When Brad Herberger contracted the build of his dream car-a '68 Camaro g-Machine-he told the Camaro's builder, OPM Customs in Tempe, Arizona, "Guys, I am going to put 60,000 miles on this car next year." When the finished product rolled out of the shop, it didn't take OPM long to realize that Brad was going to make good on his pledge. But that's jumping the gun.
When the project first began several months ago, Brad had a few must-haves already on his list. First, he wanted his ride to be unique, which seems hard to accomplish with a "bellybutton" car like a First-Generation Camaro. Second, he wanted it to be as reliable as a new car, even though it was going to be heavily modified. Third, he wanted it to have all the modern-day comforts and luxuries to which we have all grown accustomed. For the fourth...we'll get to that later.
After OPM had its way with the Camaro, Brad got to jump behind the wheel of his Camaro. All it took was one ride, and he was convinced that OPM delivered the goods. With a simple Guttman Scalogram (a test where you check a box next to the question for a "yes" or "no") Brad affirmed that all his "needs" were, in fact, met. What questions were on his scalogram?
Check 'em out for yourself:
* flawless black paint
* six-speed transmission
* four-wheel Wilwood racing disc brakes
* Boze custom billet 18-inch wheels with Z-rated run-flat tires
* rack-and-pinion steering
* racing-derived high-performance front and rear suspension
* Arizen Racing heated leather front seats with matching backseat touchscreen DVD/NAV/CD, with Dolby Digital 5.1 surround sound
* Electric-Life reverse-tilt hood, power windows and door locks
* a complete set of Auto Meter Lunar gauges
* cruise control
* ice-cold A/C (machine-gun turret is extra)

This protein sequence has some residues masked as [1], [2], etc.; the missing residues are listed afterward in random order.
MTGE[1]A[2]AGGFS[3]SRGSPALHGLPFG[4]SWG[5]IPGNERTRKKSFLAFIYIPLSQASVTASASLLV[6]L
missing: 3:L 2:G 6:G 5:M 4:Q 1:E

It's pretty plain to see that this Camaro has it all!
"Driving this car down the freeway," says Brad, "is like riding in an arrow, shot from a bow." Unfortunately for him, he admits that this means the posted speed limit should be doubled. The ability to get up and go is accomplished with an OPM-built, Vortech-supercharged, fuel-injected engine. This boosted pump-gas torque-monster makes a dyno'ed 475 lb-ft of torque at 3,000 rpm, and close to 500 lb-ft of torque nearly all the way to its 6,000-rpm redline. Behind it sits a Tremec six-speed, attached through a custom driveshaft to a built 12-bolt GM 4:10 Posi. This power combination is the key to low-end acceleration, and a pussycat-like 1,800 rpm at 80 mph on the freeway. The motor even averages 20-plus mpg! Imagine what the acceleration at 80 mph feels like when you downshift to Fourth, hit 3,000 rpm, THEN start making all 5 pounds of boost!
All this power would be useless if not wrangled in an appropriate manner. The base of this car is a fully welded and tied-in rear subframe and crossmember, which was fabricated and attached to the new body mounts using poly bushings. The front suspension is made up of Heidt's narrowed upper and lower tubular control arms, attached by Heidt's new steel spindles, and QA-1 coilovers. A Delphi rack-and-pinion unit does the steering, and rear suspension is aided with custom ladder bars, Detroit Speed and Engineering springs, and Koni adjustable shocks.
For you automotive audiophiles, the setup is sure not to disappoint. As in the rest of the car, the stereo system was installed with a purpose-to have high-quality sound. A Kenwood Excelon touchscreen DVD/NAV/CD/Sirius head unit, nested in a custom-fabbed console, driving two Phoenix Gold Xenon amps, front and rear mounted separates, accompanied by two trunk-mounted Phoenix Gold 12-inch subs, provides for a sound experience, second only to the blower's whine and an exhaust which are natural by-products of this powerful machine
Oh, remember that fourth must-have? This Camaro is going to be entered in this summer's Silver State Challenge in Nevada, and Brad "has" to beat his dad's '74 Lamborghini. We're thinkin' his dad better head to the speed shop. As for putting 60,000 miles on it? Upon the '68's completion, Brad put 1,000 miles on it in four days! Then, he turned around and put 1,500 miles on it in the next few days that followed. At this point, he's got 57,500 miles to go, and each one is sure to be an experience.